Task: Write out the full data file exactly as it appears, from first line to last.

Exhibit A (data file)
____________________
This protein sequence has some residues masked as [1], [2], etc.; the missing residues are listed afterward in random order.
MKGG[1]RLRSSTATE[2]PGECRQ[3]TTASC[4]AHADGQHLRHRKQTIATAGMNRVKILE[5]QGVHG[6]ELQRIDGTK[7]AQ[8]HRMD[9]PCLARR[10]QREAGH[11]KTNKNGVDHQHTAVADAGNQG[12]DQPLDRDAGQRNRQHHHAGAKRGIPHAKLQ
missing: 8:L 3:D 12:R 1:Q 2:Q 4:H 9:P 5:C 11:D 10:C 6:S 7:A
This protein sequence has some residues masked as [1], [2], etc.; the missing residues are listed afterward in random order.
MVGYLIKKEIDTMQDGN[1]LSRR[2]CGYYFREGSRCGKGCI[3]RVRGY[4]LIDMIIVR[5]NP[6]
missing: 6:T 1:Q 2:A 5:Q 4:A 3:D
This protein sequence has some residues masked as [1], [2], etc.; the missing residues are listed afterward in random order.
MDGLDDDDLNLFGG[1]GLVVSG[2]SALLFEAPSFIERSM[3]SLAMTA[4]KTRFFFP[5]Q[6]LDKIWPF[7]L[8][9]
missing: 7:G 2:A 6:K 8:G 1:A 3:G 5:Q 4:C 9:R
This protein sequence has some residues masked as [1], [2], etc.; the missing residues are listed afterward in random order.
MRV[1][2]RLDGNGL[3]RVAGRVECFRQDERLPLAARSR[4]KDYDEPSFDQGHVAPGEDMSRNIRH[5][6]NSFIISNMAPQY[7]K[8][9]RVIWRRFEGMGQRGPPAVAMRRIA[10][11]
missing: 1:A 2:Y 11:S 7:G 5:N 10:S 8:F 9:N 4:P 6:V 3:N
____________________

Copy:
This protein sequence has some residues masked as [1], [2], etc.; the missing residues are listed afterward in random order.
MKGG[1]RLRSSTATE[2]PGECRQ[3]TTASC[4]AHADGQHLRHRKQTIATAGMNRVKILE[5]QGVHG[6]ELQRIDGTK[7]AQ[8]HRMD[9]PCLARR[10]QREAGH[11]KTNKNGVDHQHTAVADAGNQG[12]DQPLDRDAGQRNRQHHHAGAKRGIPHAKLQ
missing: 8:L 3:D 12:R 1:Q 2:Q 4:H 9:P 5:C 11:D 10:C 6:S 7:A
This protein sequence has some residues masked as [1], [2], etc.; the missing residues are listed afterward in random order.
MVGYLIKKEIDTMQDGN[1]LSRR[2]CGYYFREGSRCGKGCI[3]RVRGY[4]LIDMIIVR[5]NP[6]
missing: 6:T 1:Q 2:A 5:Q 4:A 3:D
This protein sequence has some residues masked as [1], [2], etc.; the missing residues are listed afterward in random order.
MDGLDDDDLNLFGG[1]GLVVSG[2]SALLFEAPSFIERSM[3]SLAMTA[4]KTRFFFP[5]Q[6]LDKIWPF[7]L[8][9]
missing: 7:G 2:A 6:K 8:G 1:A 3:G 5:Q 4:C 9:R
This protein sequence has some residues masked as [1], [2], etc.; the missing residues are listed afterward in random order.
MRV[1][2]RLDGNGL[3]RVAGRVECFRQDERLPLAARSR[4]KDYDEPSFDQGHVAPGEDMSRNIRH[5][6]NSFIISNMAPQY[7]K[8][9]RVIWRRFEGMGQRGPPAVAMRRIA[10][11]
missing: 1:A 2:Y 11:S 7:G 5:N 10:S 8:F 9:N 4:P 6:V 3:N